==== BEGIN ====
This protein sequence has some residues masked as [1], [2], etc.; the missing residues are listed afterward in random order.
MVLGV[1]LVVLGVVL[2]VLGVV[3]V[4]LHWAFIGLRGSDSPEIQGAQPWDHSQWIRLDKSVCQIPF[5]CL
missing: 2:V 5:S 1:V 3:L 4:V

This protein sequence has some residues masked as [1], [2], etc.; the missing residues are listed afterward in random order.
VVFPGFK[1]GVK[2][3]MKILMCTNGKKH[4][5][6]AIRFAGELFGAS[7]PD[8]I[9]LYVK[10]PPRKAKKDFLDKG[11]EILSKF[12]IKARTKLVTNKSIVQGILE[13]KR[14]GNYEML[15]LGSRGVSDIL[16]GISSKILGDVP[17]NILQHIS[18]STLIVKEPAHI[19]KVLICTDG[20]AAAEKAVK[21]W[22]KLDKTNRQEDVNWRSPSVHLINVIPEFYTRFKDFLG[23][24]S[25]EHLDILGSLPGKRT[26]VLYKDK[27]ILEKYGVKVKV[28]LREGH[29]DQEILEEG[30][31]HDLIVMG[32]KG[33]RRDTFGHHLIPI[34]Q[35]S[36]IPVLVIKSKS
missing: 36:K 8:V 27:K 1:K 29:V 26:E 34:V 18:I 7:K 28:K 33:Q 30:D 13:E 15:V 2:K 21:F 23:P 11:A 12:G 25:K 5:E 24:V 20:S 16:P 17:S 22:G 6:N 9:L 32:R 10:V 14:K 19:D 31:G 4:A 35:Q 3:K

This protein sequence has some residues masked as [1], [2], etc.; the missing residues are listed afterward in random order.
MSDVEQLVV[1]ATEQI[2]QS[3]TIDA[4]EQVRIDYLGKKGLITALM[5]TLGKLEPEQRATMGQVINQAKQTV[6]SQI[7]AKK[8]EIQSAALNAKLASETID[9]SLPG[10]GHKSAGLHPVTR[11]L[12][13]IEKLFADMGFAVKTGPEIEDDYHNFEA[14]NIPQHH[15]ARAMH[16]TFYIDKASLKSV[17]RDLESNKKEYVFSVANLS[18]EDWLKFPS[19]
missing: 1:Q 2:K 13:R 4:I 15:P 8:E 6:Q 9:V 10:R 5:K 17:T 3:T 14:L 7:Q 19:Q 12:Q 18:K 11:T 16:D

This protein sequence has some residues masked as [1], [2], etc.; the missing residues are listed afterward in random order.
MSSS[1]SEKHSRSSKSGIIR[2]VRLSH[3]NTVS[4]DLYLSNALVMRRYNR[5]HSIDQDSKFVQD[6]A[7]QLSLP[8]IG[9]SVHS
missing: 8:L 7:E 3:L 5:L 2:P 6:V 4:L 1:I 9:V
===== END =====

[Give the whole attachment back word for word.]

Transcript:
This protein sequence has some residues masked as [1], [2], etc.; the missing residues are listed afterward in random order.
MVLGV[1]LVVLGVVL[2]VLGVV[3]V[4]LHWAFIGLRGSDSPEIQGAQPWDHSQWIRLDKSVCQIPF[5]CL
missing: 2:V 5:S 1:V 3:L 4:V

This protein sequence has some residues masked as [1], [2], etc.; the missing residues are listed afterward in random order.
VVFPGFK[1]GVK[2][3]MKILMCTNGKKH[4][5][6]AIRFAGELFGAS[7]PD[8]I[9]LYVK[10]PPRKAKKDFLDKG[11]EILSKF[12]IKARTKLVTNKSIVQGILE[13]KR[14]GNYEML[15]LGSRGVSDIL[16]GISSKILGDVP[17]NILQHIS[18]STLIVKEPAHI[19]KVLICTDG[20]AAAEKAVK[21]W[22]KLDKTNRQEDVNWRSPSVHLINVIPEFYTRFKDFLG[23][24]S[25]EHLDILGSLPGKRT[26]VLYKDK[27]ILEKYGVKVKV[28]LREGH[29]DQEILEEG[30][31]HDLIVMG[32]KG[33]RRDTFGHHLIPI[34]Q[35]S[36]IPVLVIKSKS
missing: 36:K 8:V 27:K 1:K 29:V 26:E 34:V 18:I 7:K 28:K 33:Q 30:D 13:E 15:V 2:K 21:F 23:P 11:A 12:G 25:K 5:E 24:V 20:S 16:P 17:S 22:G 6:N 9:L 32:R 10:V 14:K 19:D 31:G 4:A 35:Q 3:K

This protein sequence has some residues masked as [1], [2], etc.; the missing residues are listed afterward in random order.
MSDVEQLVV[1]ATEQI[2]QS[3]TIDA[4]EQVRIDYLGKKGLITALM[5]TLGKLEPEQRATMGQVINQAKQTV[6]SQI[7]AKK[8]EIQSAALNAKLASETID[9]SLPG[10]GHKSAGLHPVTR[11]L[12][13]IEKLFADMGFAVKTGPEIEDDYHNFEA[14]NIPQHH[15]ARAMH[16]TFYIDKASLKSV[17]RDLESNKKEYVFSVANLS[18]EDWLKFPS[19]
missing: 1:Q 2:K 13:R 4:I 15:P 8:E 6:Q 9:V 10:R 5:K 17:T 3:T 14:L 7:Q 19:Q 12:Q 18:K 11:T 16:D

This protein sequence has some residues masked as [1], [2], etc.; the missing residues are listed afterward in random order.
MSSS[1]SEKHSRSSKSGIIR[2]VRLSH[3]NTVS[4]DLYLSNALVMRRYNR[5]HSIDQDSKFVQD[6]A[7]QLSLP[8]IG[9]SVHS
missing: 8:L 7:E 3:L 5:L 2:P 6:V 4:L 1:I 9:V